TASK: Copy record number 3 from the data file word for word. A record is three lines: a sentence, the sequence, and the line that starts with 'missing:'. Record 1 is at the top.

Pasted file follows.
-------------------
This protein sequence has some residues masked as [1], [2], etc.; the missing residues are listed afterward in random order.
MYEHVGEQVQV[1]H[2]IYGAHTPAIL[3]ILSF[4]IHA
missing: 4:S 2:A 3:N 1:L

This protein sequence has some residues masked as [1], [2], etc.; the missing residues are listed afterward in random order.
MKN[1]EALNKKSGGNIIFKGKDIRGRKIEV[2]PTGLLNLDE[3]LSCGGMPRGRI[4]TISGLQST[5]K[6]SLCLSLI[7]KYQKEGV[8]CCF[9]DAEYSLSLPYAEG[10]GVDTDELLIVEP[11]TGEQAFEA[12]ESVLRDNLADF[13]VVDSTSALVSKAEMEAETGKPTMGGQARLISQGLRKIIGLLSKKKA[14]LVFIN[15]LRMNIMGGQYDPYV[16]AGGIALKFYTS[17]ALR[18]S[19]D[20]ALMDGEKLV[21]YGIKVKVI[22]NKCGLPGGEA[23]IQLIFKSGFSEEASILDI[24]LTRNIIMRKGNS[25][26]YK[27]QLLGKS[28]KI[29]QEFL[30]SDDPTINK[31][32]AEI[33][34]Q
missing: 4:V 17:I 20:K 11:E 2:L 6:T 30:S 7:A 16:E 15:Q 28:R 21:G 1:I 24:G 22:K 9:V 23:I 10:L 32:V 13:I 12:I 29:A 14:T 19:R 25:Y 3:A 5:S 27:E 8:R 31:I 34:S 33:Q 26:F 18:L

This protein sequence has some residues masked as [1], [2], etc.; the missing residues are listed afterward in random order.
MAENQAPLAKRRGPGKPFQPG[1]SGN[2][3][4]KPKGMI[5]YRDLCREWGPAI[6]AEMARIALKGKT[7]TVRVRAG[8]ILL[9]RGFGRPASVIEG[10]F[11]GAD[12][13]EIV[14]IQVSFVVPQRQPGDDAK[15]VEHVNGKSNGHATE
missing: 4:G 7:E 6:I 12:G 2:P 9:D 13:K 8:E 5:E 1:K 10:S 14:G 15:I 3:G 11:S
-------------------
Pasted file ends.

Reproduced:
This protein sequence has some residues masked as [1], [2], etc.; the missing residues are listed afterward in random order.
MAENQAPLAKRRGPGKPFQPG[1]SGN[2][3][4]KPKGMI[5]YRDLCREWGPAI[6]AEMARIALKGKT[7]TVRVRAG[8]ILL[9]RGFGRPASVIEG[10]F[11]GAD[12][13]EIV[14]IQVSFVVPQRQPGDDAK[15]VEHVNGKSNGHATE
missing: 4:G 7:E 6:I 12:G 2:P 9:D 13:K 8:E 5:E 1:K 10:S 14:G 15:I 3:G 11:S